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Monday, May 11, 2009

AfPak deal: Pak needs to 'exploit' geographical importance

AfPak deal: Pak needs to 'exploit' geographical importance
Friday, May 8, 2009 18:35 IST

The blocking of Indian trade to Afghanistan by Pakistan, pending the resolution of the Kashmir issue, made the transit trade route an instrument of leverage for Islamabad, the Daily Times newspaper said in its editorial titled "A welcome new trade route".
However, Pakistan "began to lose importance when first Iran allowed its port Bandar Abbas to be used for goods meant for Afghanistan" and "India and Iran got together to build the Chabahar port in Iran linked to Afghanistan through a jointly built Delaram-Zaranj road," the editorial noted.
"If you don't exploit your geopolitical importance by allowing trade routes, new trade routes tend to by-pass you," the editorial warned, adding that giving India the right to use Pakistan's territory for goods going to Afghanistan will "effectively undermine the importance of the alternative Chabahar route".
The influential Dawn newspaper in its editorial said that "Wednesday's accord doesn't mention India by name, but it is obvious that the intended agreement seeks to provide a trade corridor for Indian goods to Afghanistan through this country."
Noting that "Pakistan and India have a history", the Dawn said "no agreement signed under pressure can be seen in isolation from the reality of all that has happened in South Asia since independence".
"If America is interested in seeing a lasting regional peace, it should be cognisant of Pakistan's security concerns. It is unrealistic to assume that the MoU will automatically pass muster with the security establishment even if it makes no public show of disapproval," it said.
If the US administration wants cooperation to grow among SAARC states, "it must first try to resolve Indo-Pakistan differences instead of expecting Islamabad alone to show goodwill," it added.
The editorial noted that as recently as December, India and Pakistan "were close to war" following the Mumbai terror attacks. It also noted that India "is accused of using its presence in Afghanistan for negative purposes and Pakistani officials have gone public with their view that New Delhi is helping insurgents in Balochistan."
"Seen side by side, one is unsettled by America's anxiety to help India entrench itself deeply in Afghanistan and pursue aims that have nothing to do with the war on terror. There is no dearth of statements from American officials, especially Richard Holbrooke, about giving India a major role in Afghanistan, even though the two are not neighbours," the Dawn said.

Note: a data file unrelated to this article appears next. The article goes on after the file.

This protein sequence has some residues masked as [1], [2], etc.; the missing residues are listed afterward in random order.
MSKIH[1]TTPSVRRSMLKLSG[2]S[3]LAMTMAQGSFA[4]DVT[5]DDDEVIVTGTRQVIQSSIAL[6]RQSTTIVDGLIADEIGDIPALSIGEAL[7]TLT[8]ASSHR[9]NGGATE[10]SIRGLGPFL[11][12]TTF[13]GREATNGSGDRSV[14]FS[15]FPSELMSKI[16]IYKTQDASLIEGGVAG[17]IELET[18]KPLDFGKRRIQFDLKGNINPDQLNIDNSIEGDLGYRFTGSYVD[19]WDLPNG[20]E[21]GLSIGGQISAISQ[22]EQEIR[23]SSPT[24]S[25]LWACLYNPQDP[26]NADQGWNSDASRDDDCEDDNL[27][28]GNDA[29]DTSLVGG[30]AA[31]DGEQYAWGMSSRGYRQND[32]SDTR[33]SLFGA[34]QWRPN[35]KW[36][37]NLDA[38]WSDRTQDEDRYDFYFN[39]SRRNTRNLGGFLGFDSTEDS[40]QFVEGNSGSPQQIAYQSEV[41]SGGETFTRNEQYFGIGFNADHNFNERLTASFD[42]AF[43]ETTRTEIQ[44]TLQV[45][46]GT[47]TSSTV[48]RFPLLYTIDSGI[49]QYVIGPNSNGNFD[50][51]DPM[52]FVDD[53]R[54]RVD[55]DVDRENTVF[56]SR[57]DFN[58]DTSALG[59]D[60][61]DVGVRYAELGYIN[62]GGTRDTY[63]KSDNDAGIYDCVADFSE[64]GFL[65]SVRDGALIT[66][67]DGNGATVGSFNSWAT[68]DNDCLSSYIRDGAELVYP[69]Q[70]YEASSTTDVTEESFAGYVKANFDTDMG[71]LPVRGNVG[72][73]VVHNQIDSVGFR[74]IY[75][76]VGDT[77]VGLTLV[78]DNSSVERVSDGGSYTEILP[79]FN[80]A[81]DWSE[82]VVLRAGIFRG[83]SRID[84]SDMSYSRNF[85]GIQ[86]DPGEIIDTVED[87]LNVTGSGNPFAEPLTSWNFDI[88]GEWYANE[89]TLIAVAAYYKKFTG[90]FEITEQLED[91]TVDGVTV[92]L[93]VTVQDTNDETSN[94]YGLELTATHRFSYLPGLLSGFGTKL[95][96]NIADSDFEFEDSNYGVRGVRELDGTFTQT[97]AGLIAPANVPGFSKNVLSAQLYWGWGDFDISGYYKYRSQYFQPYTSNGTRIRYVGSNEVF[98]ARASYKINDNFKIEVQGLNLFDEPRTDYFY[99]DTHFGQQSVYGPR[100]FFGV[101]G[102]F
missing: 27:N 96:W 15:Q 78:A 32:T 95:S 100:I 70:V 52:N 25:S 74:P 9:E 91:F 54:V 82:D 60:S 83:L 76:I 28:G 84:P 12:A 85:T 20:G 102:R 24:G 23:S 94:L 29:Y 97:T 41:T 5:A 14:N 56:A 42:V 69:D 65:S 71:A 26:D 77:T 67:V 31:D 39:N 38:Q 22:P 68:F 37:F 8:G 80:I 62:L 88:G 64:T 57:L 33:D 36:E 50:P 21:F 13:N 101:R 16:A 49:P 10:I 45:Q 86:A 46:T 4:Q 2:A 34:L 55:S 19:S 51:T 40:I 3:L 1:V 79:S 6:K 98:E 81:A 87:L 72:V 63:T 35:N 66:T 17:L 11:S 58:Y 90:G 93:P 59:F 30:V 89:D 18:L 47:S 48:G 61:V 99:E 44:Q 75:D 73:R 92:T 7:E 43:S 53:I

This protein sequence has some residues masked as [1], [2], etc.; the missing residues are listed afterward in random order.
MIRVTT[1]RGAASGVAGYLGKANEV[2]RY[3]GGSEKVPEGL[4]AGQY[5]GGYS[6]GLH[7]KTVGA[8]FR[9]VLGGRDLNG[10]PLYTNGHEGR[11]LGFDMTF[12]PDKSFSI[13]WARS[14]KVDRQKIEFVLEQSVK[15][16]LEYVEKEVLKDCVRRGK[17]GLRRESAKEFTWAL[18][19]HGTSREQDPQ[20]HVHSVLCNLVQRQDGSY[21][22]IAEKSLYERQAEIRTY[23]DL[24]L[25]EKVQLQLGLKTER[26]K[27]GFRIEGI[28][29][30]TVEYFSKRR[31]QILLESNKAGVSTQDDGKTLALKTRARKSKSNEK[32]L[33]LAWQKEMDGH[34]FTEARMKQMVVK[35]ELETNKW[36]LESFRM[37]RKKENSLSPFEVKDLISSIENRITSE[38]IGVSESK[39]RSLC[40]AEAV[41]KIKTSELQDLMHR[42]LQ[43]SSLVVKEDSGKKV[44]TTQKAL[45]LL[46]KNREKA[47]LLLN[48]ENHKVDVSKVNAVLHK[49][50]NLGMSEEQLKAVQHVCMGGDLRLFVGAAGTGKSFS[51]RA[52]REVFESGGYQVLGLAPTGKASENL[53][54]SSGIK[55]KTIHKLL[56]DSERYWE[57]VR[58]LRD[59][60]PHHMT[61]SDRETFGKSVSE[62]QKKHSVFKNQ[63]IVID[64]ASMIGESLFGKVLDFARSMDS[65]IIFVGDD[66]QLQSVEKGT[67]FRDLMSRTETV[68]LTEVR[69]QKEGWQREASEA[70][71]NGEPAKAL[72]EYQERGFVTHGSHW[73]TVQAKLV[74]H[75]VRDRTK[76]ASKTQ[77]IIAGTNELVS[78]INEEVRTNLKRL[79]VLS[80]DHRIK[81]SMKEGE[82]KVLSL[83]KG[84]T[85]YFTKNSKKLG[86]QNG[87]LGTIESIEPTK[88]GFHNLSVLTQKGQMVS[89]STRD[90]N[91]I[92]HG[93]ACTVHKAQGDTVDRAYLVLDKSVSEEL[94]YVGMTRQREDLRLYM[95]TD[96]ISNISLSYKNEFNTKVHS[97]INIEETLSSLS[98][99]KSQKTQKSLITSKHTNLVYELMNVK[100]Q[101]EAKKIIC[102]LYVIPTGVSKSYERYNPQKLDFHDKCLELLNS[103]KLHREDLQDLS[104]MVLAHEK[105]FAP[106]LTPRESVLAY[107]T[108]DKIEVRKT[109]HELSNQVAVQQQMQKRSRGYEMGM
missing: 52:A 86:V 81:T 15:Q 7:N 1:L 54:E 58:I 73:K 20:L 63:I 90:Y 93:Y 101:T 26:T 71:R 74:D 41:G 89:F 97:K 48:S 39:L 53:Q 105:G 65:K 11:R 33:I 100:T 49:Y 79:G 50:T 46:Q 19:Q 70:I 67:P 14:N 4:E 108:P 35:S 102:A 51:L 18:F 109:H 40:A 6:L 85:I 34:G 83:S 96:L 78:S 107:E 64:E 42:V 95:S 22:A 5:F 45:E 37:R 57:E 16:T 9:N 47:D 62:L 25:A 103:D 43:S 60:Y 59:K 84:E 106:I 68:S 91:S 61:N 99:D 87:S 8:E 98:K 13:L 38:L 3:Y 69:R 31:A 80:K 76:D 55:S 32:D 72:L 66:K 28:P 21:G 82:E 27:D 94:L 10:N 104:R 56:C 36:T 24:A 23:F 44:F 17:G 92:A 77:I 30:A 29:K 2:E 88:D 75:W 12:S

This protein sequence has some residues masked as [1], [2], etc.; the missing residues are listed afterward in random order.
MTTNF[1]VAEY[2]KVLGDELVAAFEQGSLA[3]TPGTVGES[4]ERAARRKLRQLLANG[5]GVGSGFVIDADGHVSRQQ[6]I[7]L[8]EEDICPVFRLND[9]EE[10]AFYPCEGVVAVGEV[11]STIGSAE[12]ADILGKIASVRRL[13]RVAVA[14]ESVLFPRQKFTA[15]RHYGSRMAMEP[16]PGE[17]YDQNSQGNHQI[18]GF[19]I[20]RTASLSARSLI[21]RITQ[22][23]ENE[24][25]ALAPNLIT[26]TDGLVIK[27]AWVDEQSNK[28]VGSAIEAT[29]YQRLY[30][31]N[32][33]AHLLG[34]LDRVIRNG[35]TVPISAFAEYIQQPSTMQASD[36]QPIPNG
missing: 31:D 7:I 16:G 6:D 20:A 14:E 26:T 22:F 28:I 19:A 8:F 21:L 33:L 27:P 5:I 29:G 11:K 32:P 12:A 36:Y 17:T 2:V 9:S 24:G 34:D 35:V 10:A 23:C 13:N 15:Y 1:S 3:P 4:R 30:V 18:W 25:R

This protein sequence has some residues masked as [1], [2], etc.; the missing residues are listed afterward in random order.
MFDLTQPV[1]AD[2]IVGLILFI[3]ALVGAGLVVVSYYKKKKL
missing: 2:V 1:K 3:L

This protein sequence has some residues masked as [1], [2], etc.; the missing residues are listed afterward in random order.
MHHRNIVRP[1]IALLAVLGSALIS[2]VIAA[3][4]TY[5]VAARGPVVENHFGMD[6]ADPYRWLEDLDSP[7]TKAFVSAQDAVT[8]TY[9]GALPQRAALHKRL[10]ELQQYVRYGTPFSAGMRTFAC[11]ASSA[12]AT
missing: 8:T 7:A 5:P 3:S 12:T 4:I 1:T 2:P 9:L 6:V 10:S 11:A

"This means that either the Americans are naïve enough to buy the Indian line that New Delhi's interests in Afghanistan are altruistic, or Washington knows what India is up to but looks the other way."
The News said in its editorial that US president Barack Obama had spoken in "positive terms of a joint commitment to combat terror" after his meetings with the Pakistani and Afghan presidents.
The signing of transit trade MoU was also cited as a success but Pakistan would have to watch which way "the winds in Washington actually blow and are they preparing to whip up a storm at some point in the not too distant future."
In its editorial, the Business Recorder said "clubbing Pakistan together with Afghanistan and India is unrealistic and unworkable" as most Pakistanis believe there is a "foreign hand" behind most of the turmoil in their country.
The Nation daily noted in its editorial that the US administration had kept up its pressure on Pakistan to tackle the Taliban and ensure the security of its nuclear arsenal.
"In return Washington succeeded in getting Pakistan to sign an MoU to discuss allowing Afghanistan to use the land route with India for trade, a demand that both Kabul and New Delhi have failed to get accepted for the last four decades," it added.
The Post newspaper noted in its editorial that the beginning of transit trade can prove to be a major step in improving relations between Pakistan, Afghanistan and India, whose ties "are marred by a trust deficit".

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